Log into Twitter in Israel and you’ll see “Dreyfus” trending. The reason is Defense Minister Avigdor Lieberman’s choice of words in his response to France’s effort to host an international conference on Middle East peace in January.
“This is a modern version of the Dreyfus trial,” Lieberman said, referring to the infamous case of Alfred Dreyfus, the French artillery officer who was both Jewish and Alsatian, and who was convicted of treason and later exonerated. The case ripped apart French society and inspired Emile Zola to write J’Accuse.
“There is only one difference between what they are planning in Paris [and the Dreyfus affair], last time there was only one Jew on the stand and now all of the people of Israel and the entire state of Israel” are on the stand, the defense minister said.
“It is not a peace conference but a tribunal against Israel that is intended to harm Israel and its good name,” Lieberman said. Israel has refused to attend, and officials say that bilateral negotiations are the only path to peace.
Meanwhile, from a language perspective, it looks like there is a new trend of right-wing politicians invoking the saddest chapters in Jewish history to describe current political developments, and creating dramatic soundbites as they do so.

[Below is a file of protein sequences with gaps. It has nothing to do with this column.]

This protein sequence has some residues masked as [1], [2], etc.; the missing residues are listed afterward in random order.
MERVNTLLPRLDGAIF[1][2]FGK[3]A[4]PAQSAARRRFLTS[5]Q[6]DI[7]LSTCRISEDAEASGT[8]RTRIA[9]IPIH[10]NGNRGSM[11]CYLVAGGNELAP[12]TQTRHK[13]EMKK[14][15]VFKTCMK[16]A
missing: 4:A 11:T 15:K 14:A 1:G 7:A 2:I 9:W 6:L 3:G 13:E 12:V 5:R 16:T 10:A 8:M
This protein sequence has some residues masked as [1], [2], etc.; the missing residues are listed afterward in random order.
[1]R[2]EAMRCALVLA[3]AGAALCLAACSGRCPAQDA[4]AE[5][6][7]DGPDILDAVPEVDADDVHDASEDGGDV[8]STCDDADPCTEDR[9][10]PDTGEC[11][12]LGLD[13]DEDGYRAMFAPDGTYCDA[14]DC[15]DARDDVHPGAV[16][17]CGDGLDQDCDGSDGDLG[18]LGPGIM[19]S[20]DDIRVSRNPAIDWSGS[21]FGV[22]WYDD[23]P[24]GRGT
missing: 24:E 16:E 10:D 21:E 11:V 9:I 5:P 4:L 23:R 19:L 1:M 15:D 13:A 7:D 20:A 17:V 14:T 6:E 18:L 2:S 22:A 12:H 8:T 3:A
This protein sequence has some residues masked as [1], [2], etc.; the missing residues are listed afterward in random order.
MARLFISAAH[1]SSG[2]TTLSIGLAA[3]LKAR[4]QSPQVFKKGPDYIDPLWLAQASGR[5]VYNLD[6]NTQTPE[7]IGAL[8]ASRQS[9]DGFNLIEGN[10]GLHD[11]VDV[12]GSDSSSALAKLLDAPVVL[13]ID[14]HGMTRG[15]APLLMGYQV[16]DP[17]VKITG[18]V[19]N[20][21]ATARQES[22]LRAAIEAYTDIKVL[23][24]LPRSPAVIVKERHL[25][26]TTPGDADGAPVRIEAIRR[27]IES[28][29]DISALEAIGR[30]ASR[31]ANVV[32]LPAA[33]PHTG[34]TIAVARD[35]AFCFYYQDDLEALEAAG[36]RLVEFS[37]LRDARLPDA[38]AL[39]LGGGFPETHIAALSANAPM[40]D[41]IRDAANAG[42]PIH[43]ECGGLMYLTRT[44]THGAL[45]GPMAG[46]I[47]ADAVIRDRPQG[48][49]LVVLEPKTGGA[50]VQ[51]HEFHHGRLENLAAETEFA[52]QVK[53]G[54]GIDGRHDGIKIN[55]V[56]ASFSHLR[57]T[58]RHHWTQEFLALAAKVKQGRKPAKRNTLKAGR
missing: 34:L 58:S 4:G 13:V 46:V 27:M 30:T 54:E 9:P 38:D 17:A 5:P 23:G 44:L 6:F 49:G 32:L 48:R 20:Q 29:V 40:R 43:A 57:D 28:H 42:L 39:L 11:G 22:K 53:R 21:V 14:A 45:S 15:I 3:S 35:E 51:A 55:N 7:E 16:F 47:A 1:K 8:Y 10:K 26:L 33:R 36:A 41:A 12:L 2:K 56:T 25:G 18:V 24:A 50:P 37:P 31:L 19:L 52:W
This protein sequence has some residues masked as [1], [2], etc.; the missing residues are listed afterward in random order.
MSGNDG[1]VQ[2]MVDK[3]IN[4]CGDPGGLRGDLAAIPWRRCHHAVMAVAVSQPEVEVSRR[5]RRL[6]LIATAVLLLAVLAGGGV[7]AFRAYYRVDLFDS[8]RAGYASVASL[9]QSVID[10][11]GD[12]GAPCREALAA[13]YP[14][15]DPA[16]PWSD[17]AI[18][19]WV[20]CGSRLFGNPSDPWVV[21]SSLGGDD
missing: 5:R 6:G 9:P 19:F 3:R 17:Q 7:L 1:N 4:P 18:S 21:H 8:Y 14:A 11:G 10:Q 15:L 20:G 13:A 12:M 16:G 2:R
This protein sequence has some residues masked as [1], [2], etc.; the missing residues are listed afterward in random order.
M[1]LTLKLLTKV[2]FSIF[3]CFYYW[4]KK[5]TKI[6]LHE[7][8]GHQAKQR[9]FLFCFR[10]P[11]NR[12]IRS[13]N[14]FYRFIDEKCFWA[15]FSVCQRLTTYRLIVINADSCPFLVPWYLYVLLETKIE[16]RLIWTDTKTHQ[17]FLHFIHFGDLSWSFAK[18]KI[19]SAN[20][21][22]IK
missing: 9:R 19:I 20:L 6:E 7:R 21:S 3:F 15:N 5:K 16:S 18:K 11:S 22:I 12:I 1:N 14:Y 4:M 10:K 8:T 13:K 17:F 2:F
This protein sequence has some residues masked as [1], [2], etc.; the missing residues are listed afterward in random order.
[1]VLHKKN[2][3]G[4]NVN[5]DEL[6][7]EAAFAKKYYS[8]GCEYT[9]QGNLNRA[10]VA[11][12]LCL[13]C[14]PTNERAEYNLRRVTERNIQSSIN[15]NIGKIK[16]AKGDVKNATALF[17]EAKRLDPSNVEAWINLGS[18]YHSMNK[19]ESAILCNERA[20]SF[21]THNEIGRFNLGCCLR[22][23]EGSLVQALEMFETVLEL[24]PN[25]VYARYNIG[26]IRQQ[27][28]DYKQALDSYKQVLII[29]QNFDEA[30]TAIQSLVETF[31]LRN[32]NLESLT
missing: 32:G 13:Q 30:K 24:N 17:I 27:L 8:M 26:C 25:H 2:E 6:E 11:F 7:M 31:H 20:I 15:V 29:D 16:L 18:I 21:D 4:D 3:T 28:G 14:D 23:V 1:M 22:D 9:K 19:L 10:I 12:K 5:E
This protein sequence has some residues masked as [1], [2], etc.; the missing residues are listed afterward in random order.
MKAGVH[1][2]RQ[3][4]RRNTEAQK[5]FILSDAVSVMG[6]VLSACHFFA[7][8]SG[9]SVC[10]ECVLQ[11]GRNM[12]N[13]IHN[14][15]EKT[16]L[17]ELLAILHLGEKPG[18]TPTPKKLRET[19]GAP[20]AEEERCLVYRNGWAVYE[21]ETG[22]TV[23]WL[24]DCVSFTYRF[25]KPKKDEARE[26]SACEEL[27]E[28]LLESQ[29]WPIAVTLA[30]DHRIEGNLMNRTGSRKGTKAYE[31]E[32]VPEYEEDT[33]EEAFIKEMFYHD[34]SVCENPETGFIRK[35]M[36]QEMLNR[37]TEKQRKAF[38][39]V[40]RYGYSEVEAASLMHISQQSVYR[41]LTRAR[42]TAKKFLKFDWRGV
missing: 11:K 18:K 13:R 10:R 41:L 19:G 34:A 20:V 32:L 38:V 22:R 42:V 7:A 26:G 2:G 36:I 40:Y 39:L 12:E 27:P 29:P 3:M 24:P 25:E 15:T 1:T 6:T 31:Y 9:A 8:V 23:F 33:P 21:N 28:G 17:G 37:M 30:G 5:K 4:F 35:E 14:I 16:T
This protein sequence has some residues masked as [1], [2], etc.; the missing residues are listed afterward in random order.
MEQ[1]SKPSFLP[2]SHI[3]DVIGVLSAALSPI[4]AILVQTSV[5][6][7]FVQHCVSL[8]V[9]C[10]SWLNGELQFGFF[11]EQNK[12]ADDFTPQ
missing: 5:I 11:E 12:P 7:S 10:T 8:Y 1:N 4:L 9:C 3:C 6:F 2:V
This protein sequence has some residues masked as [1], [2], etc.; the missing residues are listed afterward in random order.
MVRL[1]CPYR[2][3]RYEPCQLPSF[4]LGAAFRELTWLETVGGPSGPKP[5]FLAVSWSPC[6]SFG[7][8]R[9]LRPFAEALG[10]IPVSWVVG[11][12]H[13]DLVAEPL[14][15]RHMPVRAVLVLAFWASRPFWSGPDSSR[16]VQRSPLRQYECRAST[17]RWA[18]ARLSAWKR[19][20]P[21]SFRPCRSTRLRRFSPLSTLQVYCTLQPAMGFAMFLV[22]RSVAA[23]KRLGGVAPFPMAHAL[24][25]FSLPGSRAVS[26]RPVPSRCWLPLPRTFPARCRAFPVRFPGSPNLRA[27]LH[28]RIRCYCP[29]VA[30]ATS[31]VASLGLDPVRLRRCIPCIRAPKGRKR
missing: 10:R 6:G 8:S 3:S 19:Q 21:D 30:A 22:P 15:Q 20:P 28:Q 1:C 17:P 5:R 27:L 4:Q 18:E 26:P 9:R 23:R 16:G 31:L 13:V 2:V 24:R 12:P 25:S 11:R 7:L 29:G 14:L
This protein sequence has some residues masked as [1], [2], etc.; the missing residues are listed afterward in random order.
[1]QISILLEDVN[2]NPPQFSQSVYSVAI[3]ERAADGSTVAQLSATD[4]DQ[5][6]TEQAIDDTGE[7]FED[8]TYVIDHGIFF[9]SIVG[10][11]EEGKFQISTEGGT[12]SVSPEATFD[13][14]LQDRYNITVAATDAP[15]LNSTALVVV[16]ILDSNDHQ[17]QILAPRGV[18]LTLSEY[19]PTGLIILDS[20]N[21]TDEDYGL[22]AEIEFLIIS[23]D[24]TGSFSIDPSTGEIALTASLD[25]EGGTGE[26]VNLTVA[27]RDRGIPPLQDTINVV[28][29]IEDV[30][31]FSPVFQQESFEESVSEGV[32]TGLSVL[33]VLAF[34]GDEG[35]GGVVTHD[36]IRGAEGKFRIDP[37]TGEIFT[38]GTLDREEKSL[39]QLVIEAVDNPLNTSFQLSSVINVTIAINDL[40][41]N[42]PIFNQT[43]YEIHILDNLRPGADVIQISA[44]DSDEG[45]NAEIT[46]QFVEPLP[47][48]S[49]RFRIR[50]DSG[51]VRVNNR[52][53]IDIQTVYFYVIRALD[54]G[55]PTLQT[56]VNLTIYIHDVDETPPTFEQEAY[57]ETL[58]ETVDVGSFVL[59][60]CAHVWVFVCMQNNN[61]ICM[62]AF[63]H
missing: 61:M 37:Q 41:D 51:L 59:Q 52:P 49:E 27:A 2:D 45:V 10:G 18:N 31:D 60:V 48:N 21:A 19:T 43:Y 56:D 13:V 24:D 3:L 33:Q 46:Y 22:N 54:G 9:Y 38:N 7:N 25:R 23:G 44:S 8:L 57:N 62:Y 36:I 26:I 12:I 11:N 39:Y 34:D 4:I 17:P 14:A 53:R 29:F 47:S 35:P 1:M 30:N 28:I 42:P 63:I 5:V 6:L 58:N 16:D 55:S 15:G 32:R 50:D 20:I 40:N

Lieberman’s statements come not long after Donald Trump’s nominee for Ambassador to Israel, David Friedman, called left-leaning American Jews “worse than kapos.” While Friedman turned to the 20th century, Lieberman, is going a little farther back; Dreyfus was exonerated 110 years ago.
The Dreyfus affair has long been cited as an example of anti-Semitism and evidence of the need for Zionism and a Jewish state. Theodor Herzl, who was covering the trial as a newspaper reporter, is said to have been inspired to write his treatise “The Jewish State” after hearing crowds in the courtroom yell “Death to the Jews!” The Dreyfus case, and the fabricated evidence it employed, led to reforms in the French legal system that still stand today.
Recently, however, Dreyfus’s profile in Israel has declined.
“Dreyfus has almost completely disappeared from the public space in Israel, and no one would think of marking the anniversary of his release,” Dov Alfon wrote in Ha’aretz on the occasion of the 110th anniversary of Dreyfus’s exoneration.
“The more religious Israel becomes, the more the official Zionist narrative neglects Theodor Herzl in favor of the Bible and the Holocaust, and Dreyfus is slowly being pushed aside,” Alfon wrote.
In France, however, Dreyfus maintains a high profile. Mulhouse, the Alsatian city where Dreyfus was born, has a plaque on his house, a trail marked with “In Dreyfus’s footsteps” and a new commemorative statue unveiled in October.
Statues of Dreyfus are not always treated well in France. In Paris, there is a Dreyfus statue on Boulevard Raspail — but it is often defaced with anti-Israel graffiti.
Aviya Kushner is The Forward’s language columnist and the author of The Grammar of God. Follow her on Twitter at @AviyaKushner